Malaysia on track to welcome tourists back by January

Malaysia announced plans to reopen its borders for tourists on January 1, 2022, as part of a national easing COVID-19.
Malaysia is easing restrictions in many states and is also ready to welcome tourists in the New Year. The government began showing glimpses this week of how it will eventually reopen its borders. With infection rates steadily declining across the country, and vaccination rates increasing, more than 76% (32 million) of Malaysia's population are now fully vaccinated.

Malaysia isn’t jumping into any rush. Malaysia announced this week that it will launch a travel bubble in Singapore on November 29. This will allow quarantine-free travel between both countries for those who have been fully vaccinated against COVID-19. Reuters reports that a similar arrangement will be made with Indonesia, just before Malaysia opens its borders to international travellers on January 1.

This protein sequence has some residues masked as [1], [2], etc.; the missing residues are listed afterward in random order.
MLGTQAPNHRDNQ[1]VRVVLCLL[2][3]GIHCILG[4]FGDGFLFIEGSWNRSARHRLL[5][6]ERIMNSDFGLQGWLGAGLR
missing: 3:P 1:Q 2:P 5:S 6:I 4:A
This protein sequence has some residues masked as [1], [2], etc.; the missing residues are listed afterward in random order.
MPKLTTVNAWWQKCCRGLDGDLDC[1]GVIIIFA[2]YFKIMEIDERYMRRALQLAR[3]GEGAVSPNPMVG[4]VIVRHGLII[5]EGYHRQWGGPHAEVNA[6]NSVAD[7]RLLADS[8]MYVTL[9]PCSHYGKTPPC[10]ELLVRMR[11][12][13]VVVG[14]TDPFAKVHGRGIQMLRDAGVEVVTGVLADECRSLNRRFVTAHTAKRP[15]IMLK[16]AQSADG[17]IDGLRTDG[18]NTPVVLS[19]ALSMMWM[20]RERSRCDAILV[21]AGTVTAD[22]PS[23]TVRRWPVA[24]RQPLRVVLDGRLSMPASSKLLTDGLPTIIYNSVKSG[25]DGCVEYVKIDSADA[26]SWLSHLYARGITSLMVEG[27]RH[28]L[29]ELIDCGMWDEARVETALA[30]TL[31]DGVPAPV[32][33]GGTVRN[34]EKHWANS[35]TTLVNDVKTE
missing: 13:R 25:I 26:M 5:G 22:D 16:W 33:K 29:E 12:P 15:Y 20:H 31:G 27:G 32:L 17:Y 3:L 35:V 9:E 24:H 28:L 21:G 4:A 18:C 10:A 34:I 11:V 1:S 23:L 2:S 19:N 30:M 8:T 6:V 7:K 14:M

Malaysian COVID-19 restrictions are being relaxed (c.Geir Kristiansen, c. Getty Images

Most international travellers are currently prohibited from entering Malaysia. Even fully vaccinated travelers must test negative for COVID-19 prior to travel.

Given that the January travel bubble arrangements with Singapore, Indonesia and other countries require that all arrivals be vaccinated in January, it is likely that they will need to do so. However, the government has not yet specified what January's entry requirements will be. This article will be updated as soon as more information becomes available.

For Malaysia to be considered fully vaccinated, you must have traveled to Malaysia within 14 days of the last dose of Pfizer or AstraZeneca vaccines or 28 days following the first dose of Johnson & Johnson. This is confirmed by the US Embassy in Malaysia.

Continue reading: How to travel with unvaccinated children

Many businesses, including restaurants and markets, are at full capacity (c/ Getty Images/iStockphoto).

Reuters reports that Muhyiddin Yassin (head of Malaysia's recovery taskforce) said Thursday at a government meeting that measures such as COVID-19 tests would remain in place. Authorities will determine entry based upon the COVID-19 situation within originating countries and other factors.